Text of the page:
For a detailed explanation on these parameters, you are referred to the documentation on In short, you need to use an encrypted connection, and to authenticate for mail presentation via this port. Apart from this entry in the master file, you also need to define parameters in /etc/postfix/ These are:

postconf -e 'smtpd_sasl_path = private/auth'
postconf -e 'smtpd_sasl_type = dovecot'
postconf -e 'smtpd_tls_auth_only = yes'
postconf -e 'smtpd_tls_CAfile = /etc/postfix/cacert.pem'
postconf -e 'smtpd_tls_cert_file = /etc/postfix/newcert.pem'
postconf -e 'smtpd_tls_key_file = /etc/postfix/newkey.pem'
db_type=$(postconf default_database_type)
db_type=${db_type##* }
postconf -e 'smtpd_tls_session_cache_database = ${db_type}:/var/lib/postfix/smtpd_tls_session_cache'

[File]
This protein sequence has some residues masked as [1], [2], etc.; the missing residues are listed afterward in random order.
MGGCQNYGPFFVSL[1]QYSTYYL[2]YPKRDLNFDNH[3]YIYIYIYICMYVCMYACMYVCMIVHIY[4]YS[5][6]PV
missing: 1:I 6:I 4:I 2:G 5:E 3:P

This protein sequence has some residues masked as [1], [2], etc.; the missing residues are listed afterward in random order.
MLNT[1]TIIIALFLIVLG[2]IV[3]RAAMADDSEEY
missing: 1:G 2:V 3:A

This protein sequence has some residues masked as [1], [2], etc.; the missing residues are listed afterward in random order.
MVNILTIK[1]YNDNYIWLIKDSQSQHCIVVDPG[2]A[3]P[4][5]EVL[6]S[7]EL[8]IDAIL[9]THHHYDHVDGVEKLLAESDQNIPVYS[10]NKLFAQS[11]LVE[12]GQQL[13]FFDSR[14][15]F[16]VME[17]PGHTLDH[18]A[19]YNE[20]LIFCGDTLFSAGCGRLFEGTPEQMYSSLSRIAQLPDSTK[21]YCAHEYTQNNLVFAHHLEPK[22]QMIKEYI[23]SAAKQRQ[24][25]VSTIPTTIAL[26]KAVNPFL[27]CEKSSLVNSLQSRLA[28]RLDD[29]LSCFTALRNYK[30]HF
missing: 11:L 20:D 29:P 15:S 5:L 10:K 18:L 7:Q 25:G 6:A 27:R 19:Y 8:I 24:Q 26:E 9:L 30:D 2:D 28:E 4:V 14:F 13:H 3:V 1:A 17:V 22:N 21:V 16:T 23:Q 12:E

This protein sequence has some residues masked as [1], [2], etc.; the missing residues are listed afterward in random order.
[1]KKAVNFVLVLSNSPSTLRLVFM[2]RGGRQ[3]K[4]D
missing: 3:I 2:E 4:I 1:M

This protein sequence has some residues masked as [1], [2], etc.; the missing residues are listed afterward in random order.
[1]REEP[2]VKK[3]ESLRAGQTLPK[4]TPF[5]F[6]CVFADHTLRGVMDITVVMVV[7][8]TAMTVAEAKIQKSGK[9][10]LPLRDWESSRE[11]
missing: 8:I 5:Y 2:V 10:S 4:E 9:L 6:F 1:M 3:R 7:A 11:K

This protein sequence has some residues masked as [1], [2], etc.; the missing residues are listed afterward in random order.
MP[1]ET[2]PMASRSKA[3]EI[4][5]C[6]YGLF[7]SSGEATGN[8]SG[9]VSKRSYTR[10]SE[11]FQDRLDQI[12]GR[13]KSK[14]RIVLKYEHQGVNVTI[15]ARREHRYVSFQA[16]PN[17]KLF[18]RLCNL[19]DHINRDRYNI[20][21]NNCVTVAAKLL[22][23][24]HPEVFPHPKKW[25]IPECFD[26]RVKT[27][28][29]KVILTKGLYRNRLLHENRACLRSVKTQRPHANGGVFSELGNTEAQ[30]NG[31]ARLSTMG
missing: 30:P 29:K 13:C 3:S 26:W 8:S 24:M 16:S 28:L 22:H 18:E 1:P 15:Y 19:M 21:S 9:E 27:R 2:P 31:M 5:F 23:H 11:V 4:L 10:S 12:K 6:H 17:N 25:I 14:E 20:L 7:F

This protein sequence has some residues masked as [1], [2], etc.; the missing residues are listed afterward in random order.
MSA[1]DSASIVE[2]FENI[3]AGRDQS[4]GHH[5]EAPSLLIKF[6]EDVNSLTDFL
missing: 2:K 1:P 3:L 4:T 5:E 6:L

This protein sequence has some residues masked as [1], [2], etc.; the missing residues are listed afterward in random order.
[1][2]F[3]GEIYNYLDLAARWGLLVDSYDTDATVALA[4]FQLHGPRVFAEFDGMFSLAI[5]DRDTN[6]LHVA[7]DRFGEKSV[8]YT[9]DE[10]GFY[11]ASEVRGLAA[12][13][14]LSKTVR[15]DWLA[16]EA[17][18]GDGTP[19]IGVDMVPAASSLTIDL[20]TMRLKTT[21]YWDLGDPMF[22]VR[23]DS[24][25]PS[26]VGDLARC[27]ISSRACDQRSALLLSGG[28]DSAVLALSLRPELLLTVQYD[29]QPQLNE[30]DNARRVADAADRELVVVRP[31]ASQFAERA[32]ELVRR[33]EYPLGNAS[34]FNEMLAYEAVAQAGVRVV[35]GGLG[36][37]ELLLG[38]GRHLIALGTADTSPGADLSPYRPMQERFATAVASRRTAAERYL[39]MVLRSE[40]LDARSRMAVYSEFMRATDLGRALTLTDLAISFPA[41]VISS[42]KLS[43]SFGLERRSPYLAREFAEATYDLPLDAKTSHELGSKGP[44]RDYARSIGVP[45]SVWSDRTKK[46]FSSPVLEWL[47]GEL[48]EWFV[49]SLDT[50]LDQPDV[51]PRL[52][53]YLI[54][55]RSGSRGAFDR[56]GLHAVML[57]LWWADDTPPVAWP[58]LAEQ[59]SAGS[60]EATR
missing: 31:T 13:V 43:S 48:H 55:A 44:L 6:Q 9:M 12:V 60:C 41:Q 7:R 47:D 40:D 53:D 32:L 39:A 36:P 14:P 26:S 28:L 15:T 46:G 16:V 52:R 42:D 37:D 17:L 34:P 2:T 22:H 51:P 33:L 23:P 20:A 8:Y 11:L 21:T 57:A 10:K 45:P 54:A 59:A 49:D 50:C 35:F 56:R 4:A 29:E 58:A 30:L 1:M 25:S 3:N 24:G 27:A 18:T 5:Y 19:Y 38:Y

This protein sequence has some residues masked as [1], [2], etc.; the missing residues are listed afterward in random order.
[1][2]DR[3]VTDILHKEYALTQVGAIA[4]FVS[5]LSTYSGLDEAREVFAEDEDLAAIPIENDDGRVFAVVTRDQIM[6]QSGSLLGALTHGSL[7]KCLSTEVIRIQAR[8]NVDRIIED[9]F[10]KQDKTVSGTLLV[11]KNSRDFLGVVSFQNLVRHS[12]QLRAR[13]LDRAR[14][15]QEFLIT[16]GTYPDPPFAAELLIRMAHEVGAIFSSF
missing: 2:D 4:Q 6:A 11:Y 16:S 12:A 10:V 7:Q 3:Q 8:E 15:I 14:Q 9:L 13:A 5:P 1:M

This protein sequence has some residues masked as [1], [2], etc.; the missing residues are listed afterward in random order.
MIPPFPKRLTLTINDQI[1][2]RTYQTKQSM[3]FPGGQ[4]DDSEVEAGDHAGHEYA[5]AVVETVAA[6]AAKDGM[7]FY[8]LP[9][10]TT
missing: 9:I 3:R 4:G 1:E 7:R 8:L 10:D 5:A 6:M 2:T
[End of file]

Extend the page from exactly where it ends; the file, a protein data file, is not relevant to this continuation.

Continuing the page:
postconf -e 'smtpd_helo_required = yes'
postconf -e 'smtpd_tls_loglevel = 1'

As you may have noticed we need a few files with certificates to encrypt the connection to port 587. As with the connection to dovecot, we can use a self-signed certificate, again because we assume only a few users to use that port to send email. Below are the commands to do that:

openssl genrsa -des3 -out mail.domain.tld.key 2048

You will be asked to enter a passphase twice. Remember what you entered!

chmod 600 mail.domain.tld.key
openssl req -new -key mail.domain.tld.key -out mail.domain.tld.csr

The first question asked is for the above used passphase. There are some further questions of which the CN (Common Name) is the most important. Enter the fully qualified name of your host, like The question about a challenge password and the following question should be left empty (only Return).